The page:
Pearl River, a stream rising in "Winston co., Mississippi, in the E. central portion of the state. It flows S. "W. to Jackson, then S. S. E. to the 31st parallel of latitude, and thence S., forming the boundary between Louisiana and Mississippi, and emptying into the gulf of Mexico through Lake Borgne. It is more than 300 m. long. Its navigation is obstructed by sand bars and drift wood, but small boats ascend into Mississippi. Its chief tributary is the Bogue Chitto, which joins it in Louisiana.
Pecos, a S.W. county of Texas, formed in 1871, separated from Mexico on the south by the Rio Grande, and bounded N. E. by the Pecos river; area, about 11,500 sq. m. It is supposed to contain valuable minerals, but has been little explored. The valleys contain some good farming land, but the county is best adapted to grazing. Capital, Fort Stockton.
Pedacins Or Pedanins Dioscorides, a medical and botanical writer of the 1st or 2d century A. D., probably a native of Anazarbus in Cili-cia. He made collections of plants in Asia Minor, Greece, Italy, and Gaul, and wrote a treatise in five books on materia medica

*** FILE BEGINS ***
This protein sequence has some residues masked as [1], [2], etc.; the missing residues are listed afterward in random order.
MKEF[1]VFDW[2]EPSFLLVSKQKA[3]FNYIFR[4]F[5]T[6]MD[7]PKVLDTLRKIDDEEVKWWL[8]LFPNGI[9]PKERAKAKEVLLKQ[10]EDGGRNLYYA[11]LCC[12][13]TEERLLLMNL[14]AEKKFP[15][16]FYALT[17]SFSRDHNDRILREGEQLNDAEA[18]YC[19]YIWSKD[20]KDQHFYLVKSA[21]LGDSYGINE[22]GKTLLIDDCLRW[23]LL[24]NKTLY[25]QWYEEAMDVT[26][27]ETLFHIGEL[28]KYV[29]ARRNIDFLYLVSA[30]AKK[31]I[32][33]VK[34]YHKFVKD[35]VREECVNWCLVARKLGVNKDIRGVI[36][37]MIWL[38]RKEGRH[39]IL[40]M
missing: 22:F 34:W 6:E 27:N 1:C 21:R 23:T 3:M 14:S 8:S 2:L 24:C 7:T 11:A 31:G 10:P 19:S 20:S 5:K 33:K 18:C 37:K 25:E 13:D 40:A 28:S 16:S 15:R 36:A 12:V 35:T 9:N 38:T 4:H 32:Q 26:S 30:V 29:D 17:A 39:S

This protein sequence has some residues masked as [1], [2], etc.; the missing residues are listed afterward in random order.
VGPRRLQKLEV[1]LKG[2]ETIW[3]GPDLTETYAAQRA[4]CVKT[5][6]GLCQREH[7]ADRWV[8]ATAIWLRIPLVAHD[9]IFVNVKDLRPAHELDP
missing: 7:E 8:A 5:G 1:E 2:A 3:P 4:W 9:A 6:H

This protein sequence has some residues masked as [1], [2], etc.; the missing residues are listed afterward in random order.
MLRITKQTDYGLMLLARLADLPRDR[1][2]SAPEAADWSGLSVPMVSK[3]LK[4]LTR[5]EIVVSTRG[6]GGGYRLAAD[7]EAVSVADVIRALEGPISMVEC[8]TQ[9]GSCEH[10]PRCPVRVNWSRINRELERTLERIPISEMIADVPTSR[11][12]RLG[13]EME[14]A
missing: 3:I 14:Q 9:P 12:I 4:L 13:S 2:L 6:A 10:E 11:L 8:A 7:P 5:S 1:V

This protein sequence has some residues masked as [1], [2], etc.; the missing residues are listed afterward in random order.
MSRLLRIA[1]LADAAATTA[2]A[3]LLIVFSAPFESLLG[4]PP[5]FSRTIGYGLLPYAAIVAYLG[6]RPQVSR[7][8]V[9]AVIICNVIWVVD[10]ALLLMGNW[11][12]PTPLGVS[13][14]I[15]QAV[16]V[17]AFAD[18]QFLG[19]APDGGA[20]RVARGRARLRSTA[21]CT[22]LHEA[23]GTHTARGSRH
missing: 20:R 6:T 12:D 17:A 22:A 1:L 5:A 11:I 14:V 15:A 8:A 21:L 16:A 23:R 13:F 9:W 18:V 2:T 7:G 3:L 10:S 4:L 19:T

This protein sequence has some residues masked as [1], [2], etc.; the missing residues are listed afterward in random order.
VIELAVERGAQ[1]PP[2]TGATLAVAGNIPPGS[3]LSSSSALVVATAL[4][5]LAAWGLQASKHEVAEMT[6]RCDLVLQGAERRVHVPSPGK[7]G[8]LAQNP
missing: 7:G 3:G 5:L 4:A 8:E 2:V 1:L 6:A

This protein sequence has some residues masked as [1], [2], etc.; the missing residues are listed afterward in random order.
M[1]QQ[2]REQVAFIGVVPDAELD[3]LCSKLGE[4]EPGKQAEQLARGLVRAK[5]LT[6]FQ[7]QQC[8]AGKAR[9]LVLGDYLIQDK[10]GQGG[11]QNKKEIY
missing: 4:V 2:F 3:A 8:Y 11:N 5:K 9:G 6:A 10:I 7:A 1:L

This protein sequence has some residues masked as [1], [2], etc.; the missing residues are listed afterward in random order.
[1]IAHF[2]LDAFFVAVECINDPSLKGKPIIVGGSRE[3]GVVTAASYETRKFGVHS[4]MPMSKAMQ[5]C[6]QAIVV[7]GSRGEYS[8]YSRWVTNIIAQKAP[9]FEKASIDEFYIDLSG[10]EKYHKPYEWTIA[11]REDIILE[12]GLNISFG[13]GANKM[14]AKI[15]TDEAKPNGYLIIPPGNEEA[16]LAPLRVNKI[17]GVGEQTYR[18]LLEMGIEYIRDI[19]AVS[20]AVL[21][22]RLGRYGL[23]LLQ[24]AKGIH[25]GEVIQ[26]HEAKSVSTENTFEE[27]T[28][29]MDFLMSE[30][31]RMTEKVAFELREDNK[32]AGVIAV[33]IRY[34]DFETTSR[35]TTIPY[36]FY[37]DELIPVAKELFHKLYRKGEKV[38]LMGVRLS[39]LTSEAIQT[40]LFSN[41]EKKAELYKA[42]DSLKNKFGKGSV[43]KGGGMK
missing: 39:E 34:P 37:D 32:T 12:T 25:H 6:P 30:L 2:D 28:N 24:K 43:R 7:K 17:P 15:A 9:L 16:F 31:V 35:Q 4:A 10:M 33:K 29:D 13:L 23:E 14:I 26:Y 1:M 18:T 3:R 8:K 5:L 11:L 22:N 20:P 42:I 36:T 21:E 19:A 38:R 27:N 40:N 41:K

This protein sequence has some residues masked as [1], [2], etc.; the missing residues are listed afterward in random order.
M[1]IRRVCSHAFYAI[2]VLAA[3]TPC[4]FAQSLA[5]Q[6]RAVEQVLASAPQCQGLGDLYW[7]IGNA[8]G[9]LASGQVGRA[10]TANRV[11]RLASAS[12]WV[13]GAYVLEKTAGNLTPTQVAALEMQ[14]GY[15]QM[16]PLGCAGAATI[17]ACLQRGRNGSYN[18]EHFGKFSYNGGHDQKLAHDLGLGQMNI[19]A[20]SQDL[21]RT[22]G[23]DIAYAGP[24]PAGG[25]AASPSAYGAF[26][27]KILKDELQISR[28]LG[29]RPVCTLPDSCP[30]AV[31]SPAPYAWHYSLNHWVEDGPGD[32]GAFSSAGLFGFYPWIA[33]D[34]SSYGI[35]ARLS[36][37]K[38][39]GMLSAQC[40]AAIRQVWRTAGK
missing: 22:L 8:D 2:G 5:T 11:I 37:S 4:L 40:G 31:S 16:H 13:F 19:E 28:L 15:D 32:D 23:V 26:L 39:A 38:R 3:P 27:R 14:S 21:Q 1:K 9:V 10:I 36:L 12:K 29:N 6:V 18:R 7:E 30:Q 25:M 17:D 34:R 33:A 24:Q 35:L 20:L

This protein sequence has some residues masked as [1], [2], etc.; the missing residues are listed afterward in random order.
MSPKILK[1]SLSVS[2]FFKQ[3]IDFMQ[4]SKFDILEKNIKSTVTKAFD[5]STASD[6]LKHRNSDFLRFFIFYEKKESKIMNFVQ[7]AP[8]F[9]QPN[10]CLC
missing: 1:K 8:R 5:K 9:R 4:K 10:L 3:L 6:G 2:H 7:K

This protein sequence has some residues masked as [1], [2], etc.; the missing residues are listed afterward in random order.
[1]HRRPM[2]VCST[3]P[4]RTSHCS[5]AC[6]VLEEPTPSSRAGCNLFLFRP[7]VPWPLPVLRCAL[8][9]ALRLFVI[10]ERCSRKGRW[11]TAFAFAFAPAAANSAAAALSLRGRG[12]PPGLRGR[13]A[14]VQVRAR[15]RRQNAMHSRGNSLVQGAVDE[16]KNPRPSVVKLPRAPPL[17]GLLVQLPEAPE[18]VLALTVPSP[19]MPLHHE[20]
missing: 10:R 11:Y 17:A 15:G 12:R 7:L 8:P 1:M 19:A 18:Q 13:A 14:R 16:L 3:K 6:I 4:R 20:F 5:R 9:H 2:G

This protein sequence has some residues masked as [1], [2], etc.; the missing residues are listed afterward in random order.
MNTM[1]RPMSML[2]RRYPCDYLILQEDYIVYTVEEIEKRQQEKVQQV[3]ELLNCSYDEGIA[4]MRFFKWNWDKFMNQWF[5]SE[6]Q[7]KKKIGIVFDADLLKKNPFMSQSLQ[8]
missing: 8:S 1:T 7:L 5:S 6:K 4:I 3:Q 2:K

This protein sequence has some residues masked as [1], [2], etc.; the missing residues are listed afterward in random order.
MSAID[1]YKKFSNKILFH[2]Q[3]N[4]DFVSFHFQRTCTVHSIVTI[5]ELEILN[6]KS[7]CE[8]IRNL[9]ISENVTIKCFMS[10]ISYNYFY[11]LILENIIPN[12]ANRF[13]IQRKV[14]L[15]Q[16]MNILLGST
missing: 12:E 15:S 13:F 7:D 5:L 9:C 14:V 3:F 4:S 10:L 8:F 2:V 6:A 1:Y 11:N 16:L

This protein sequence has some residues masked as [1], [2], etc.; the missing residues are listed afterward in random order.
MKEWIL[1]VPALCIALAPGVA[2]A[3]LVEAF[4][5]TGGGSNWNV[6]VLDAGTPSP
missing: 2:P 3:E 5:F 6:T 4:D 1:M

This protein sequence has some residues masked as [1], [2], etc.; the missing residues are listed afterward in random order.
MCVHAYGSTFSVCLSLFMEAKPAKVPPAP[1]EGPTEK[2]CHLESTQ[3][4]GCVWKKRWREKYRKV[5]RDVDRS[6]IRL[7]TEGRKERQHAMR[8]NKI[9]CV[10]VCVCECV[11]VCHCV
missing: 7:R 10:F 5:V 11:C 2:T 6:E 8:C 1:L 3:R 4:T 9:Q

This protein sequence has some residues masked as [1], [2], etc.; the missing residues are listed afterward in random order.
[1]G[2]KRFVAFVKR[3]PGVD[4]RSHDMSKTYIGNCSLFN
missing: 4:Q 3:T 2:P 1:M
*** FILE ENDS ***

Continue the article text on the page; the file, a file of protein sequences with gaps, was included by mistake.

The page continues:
a work which enjoyed the highest reputation until the 17th century. It is now chiefly valuable as illustrating the opinions of ancient physicians and giving some idea of their attainments in natural history. It has been translated into Arabic, Italian, Spanish, French, and German, and many editions of it have been published in Latin and Greek.
Peder Erasmus Muller, a Danish bishop, born in Copenhagen, May 29, 1776, died Sept. 16, 1834. He was educated at the university of Copenhagen, where, after visiting France and England, he was appointed professor of theology in 1801, and in 1830 bishop of Seeland. He published theological treatises and works on the language, literature, and history of Denmark and Iceland. The most celebrated is his "Library of the Sagas" (1816-'20), in which he gives an account of all the Icelandic sagas or tales. From 1805 to 1832 he was editor of the "Danish Literary Gazette" (Dansh Literatur Tidcnde).
Peder Olnf Brondsted, a Danish archaeologist, born near Horsens, Jutland, Nov. 17,1780, died in Copenhagen, June 26, 1842. He explored Greece in 1810 in company with other savants, and was appointed in 1813 professor at the Copenhagen university, and in 1818 agent of his government at Rome. He afterward explored Sicily and the Ionian islands, and after his return to Copenhagen in 1832 officiated as director of the royal cabinet of antiquities, as professor, and lastly as rector of the university. He left many writings, mostly in German, prominent among which are: Beitrage zur ddnischen Geschichte aus nordfranzosischen Manuscripten des Mittelalters (Copenhagen, 1817-'18); Untersuchungen in Griechenland (Paris, 1826-'30); Denlcwurdigkeiten aus Griechenland (Paris, 1833).